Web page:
Asus today launched two devices – the Asus Transformer Book T100 priced at Rs. 34,099 and the Asus FonePad 7Where to buy 7999 priced at Rs. 17,499. Both the devices will be available to consumers in November.
Asus FonePad 7Where to buy 7999
Starting off with the Asus FonePad 7, the device is a successor to the Asus FonePad we saw earlier this year. The tablet has a 7-inch IPS display with 1280x800 pixel resolution. It will be available in two colours – black and white.
In its look and feel, the Asus FonePad is very similar to its predecessor. The FonePad we reviewed earlier had a metallic finish where as the one I saw today at the event has a plastic finish. The rear has the 5MP camera but there is no LED flash to accompany it. The tablet runs on Android 4.2 Jelly Bean and Asus has its own UI overlaying the device. There are a lot of features on the FonePad, which we saw on the previous iteration of the device. The handiest of these is the ability to run a bunch of apps in a small window on the display. You could be browsing the Internet on the tablet and have the dictionary along with the calculator open. There are a number of apps that you can use on the tablet in this manner. A button in the bottom left corner of the display brings up the list of apps that can work in a small window on the display.
The tablet has two speakers (at the top and bottom when held in portrait mode). We didn’t get a chance to test them at the event but the fact that stereo speakers are present means that the multimedia experience on the device will be good.
The FonePad tablet boasts of the ability to make calls as well. There is a SIM card slot on the left of the tablet. The FonePad will compete directly with the Samsung Galaxy Tab 3 that we saw recently and we will bring you an in-depth comparison once we have the FonePad in for review.
Under the hood, the FonePad runs on the Intel Clover Trail Plus Z2560 dual-core processor clocked at 1.6GHz along with 1GB of RAM. At the event the performance of the device was quite smooth, but we will reserve our judgment for when we have the tablet in for review. We feel that using a 7-inch device, as a phone is a bit uncomfortable but the experience on the FonePad as a tablet was quite good. It is quite slim at 10.5mm in thickness and weighs 340 grams. Asus claims that the 3950mAh, non-removable polymer battery will last for 10hrs of tablet usage or 28hrs talk time. We will put this claim to the test.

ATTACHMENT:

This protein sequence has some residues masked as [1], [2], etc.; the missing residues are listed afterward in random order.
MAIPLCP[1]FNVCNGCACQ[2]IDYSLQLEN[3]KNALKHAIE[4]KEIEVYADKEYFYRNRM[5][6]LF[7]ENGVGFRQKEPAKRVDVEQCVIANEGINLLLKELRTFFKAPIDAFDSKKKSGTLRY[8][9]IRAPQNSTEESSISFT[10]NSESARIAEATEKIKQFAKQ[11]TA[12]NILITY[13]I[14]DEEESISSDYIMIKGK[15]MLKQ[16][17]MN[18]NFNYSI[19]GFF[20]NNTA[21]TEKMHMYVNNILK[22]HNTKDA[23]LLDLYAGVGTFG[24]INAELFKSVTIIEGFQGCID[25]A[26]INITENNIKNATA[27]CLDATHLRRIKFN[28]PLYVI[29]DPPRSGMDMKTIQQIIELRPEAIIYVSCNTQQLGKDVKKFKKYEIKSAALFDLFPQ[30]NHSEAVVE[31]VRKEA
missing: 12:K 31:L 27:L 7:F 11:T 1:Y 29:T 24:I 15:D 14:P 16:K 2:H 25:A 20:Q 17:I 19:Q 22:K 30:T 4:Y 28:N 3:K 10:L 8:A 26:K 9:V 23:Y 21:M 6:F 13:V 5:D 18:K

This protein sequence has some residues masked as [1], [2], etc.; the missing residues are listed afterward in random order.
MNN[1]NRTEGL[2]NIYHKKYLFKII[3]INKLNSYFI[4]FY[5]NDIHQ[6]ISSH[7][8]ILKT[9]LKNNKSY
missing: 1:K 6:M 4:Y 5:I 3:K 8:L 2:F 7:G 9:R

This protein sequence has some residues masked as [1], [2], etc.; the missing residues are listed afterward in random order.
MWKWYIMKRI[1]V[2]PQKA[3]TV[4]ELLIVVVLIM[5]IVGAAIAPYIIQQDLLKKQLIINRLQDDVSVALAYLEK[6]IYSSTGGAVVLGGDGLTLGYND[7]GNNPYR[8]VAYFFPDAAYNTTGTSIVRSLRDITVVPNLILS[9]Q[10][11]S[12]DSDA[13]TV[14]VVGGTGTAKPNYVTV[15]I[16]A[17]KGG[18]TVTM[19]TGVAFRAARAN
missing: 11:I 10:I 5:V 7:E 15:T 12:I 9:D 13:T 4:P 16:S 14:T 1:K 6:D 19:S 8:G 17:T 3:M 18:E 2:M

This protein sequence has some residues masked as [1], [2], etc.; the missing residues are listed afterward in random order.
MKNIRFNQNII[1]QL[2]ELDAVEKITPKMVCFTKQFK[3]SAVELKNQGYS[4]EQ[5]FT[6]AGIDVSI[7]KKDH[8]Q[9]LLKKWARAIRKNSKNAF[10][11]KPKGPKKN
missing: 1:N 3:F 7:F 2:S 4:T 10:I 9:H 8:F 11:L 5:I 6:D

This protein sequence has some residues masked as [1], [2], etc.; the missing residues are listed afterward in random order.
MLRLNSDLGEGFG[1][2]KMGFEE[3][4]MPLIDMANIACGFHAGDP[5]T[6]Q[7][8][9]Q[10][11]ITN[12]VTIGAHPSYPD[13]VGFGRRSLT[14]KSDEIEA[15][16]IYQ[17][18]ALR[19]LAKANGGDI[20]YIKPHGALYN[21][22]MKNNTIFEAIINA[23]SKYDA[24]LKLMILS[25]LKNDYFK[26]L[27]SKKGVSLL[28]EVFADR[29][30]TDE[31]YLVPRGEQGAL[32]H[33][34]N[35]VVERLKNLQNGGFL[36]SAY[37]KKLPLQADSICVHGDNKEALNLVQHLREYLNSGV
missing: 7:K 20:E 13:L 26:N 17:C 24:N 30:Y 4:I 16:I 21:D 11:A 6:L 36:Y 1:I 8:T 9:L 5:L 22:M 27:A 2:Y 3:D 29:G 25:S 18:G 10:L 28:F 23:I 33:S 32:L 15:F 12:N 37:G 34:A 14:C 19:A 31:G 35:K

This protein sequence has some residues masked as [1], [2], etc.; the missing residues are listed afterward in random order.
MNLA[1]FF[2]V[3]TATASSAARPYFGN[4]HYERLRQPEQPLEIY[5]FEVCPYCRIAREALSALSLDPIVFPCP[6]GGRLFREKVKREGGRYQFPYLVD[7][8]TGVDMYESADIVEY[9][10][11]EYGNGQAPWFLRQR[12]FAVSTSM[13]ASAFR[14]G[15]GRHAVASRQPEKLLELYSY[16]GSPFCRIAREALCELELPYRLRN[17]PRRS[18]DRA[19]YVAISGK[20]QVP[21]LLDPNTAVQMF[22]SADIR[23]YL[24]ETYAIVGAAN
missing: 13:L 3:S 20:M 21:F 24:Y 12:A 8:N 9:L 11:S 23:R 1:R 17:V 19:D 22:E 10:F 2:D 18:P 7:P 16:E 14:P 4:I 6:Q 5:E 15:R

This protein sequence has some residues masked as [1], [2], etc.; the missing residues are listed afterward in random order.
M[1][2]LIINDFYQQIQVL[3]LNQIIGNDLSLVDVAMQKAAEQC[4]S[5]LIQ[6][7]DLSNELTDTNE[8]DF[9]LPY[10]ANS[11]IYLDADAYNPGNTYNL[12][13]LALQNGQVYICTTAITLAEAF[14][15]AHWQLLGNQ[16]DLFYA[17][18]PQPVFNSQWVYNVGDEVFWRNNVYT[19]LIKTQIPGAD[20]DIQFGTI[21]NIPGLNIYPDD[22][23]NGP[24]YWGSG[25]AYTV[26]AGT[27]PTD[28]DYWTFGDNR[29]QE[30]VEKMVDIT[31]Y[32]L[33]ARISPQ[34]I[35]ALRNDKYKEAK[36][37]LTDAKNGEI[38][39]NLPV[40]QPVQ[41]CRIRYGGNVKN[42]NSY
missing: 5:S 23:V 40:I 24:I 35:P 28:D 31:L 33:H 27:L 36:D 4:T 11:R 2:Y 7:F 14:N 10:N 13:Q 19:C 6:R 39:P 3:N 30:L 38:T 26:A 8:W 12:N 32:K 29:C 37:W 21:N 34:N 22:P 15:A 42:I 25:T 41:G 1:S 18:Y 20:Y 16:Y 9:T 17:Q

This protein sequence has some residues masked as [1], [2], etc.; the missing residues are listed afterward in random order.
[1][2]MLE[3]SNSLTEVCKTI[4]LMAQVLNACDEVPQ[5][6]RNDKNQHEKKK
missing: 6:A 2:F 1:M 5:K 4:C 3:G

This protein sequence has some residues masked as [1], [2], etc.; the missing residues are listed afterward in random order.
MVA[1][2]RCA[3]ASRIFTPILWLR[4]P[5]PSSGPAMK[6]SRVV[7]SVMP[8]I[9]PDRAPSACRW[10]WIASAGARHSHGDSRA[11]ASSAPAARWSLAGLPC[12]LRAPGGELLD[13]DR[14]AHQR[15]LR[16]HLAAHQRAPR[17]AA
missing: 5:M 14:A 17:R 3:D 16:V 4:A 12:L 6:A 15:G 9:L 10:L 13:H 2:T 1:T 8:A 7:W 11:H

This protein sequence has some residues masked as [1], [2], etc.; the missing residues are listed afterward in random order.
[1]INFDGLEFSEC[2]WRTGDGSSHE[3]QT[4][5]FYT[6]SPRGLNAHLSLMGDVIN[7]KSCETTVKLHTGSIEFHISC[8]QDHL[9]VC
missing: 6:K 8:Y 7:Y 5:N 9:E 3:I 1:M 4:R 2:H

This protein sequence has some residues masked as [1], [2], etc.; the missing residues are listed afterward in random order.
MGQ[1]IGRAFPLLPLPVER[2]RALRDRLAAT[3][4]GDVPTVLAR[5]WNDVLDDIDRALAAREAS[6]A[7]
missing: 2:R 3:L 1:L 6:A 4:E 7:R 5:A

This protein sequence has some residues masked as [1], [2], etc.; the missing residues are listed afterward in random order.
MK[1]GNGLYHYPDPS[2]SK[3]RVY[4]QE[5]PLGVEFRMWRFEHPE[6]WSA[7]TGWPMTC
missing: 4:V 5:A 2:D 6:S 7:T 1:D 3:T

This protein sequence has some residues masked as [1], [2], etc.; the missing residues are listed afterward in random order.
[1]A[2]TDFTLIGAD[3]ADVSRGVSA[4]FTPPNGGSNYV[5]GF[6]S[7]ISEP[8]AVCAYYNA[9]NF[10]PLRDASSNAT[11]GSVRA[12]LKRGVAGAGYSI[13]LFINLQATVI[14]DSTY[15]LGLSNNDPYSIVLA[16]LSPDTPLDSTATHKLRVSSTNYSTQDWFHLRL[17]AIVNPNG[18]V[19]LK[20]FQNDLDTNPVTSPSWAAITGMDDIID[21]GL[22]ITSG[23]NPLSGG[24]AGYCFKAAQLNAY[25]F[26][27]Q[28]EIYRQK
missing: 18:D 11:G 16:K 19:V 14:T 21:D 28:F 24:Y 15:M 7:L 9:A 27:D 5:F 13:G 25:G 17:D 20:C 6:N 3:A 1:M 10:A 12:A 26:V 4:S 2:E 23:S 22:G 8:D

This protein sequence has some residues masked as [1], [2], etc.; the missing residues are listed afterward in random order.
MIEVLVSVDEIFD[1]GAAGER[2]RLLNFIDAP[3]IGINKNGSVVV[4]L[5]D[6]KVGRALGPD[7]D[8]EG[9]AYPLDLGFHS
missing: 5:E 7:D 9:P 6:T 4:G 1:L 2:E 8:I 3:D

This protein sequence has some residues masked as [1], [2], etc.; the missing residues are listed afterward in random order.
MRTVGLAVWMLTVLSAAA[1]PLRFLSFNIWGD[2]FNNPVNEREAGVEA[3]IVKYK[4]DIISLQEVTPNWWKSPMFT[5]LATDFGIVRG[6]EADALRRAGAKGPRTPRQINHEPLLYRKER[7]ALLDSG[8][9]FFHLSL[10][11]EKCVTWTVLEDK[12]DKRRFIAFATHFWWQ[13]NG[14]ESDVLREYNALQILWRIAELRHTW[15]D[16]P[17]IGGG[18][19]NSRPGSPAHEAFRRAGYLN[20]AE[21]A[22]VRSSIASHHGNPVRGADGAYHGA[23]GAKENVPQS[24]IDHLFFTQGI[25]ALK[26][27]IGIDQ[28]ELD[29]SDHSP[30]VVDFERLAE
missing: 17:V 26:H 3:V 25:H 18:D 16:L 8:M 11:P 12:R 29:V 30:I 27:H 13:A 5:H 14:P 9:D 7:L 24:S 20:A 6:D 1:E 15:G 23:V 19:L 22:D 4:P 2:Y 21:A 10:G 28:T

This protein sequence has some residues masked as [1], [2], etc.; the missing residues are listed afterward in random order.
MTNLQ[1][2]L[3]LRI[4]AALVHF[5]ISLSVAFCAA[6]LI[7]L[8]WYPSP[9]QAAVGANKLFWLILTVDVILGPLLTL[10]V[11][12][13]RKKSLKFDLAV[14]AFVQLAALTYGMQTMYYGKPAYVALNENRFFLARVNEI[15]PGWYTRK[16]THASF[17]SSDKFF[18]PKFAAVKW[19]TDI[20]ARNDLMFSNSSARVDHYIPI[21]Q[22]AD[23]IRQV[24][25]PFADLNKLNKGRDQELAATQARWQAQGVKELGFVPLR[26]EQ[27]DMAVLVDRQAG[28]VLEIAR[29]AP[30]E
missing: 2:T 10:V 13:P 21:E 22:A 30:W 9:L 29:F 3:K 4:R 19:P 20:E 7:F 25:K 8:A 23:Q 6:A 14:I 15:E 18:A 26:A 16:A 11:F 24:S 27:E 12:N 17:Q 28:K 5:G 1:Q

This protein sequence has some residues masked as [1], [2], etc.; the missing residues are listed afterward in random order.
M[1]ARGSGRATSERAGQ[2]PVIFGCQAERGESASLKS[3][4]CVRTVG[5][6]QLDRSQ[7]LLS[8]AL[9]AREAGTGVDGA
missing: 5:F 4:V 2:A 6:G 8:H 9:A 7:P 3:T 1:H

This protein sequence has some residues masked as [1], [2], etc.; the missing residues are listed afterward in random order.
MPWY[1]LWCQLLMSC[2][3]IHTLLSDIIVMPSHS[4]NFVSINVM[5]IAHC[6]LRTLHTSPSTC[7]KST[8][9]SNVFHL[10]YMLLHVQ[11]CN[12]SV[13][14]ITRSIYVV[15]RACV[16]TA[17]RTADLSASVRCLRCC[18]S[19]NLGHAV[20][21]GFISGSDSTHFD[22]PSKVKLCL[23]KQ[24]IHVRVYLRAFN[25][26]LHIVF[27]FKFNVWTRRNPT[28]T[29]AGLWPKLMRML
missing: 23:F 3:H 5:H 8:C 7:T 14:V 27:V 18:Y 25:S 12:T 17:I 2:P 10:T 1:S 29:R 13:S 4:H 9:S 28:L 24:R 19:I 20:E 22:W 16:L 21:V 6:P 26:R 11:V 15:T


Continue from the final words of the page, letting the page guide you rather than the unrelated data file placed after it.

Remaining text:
Asus Transformer Book T100
Moving on to the Asus Transformer Book T100, put simply, the device is a tablet running on Windows 8.1 (32-bit) with a keyboard dock. The keyboard dock doesn’t have a battery backup of its own and is powered by the tablet. The tablet has a 2 Cell battery that Asus claims will last for 10-hours of use.
Under the hood, the Intel Bay-trail T Z3740, Quad Core 1.33 GHz CPU powers the device coupled with 2GB of RAM. It has 32GB built-in storage expandable via a microSD card. Internationally, a 64GB built-in storage variant is available but that hasn’t been introduced in India. The tablet also has a microUSB port, HDMI out and headphones jack as a part of its connectivity options.
Starting with the touchscreen, it is very smooth to interact with and the viewing angles are good. It isn’t the lightest tablet at 550 grams and is 10.5mm in thickness. We watched a few videos, and interacted with a few of the apps that were pre-loaded on the device. In our interaction, it worked very well.
Moving on to the keyboard dock, it doesn’t have a battery backup of its own and that is a tad disappointing. It weighs 520 grams and 13.1mm in thickness. The spacing of the keys on the keyboard is good but the keys felt small and slightly cramped. There is also a trackpad on the device and that is really small. The dock also has one USB 3.0 port.
The hinge that connects the two is well built and we propped the tablet at different angles and it stuck there quite well.
At the launch event, the Asus Transformer Book T100 worked well. It has a good build, but the glossy top of the tablet is a fingerprint magnet. We would like to put the device through its paces before we comment on its final performance.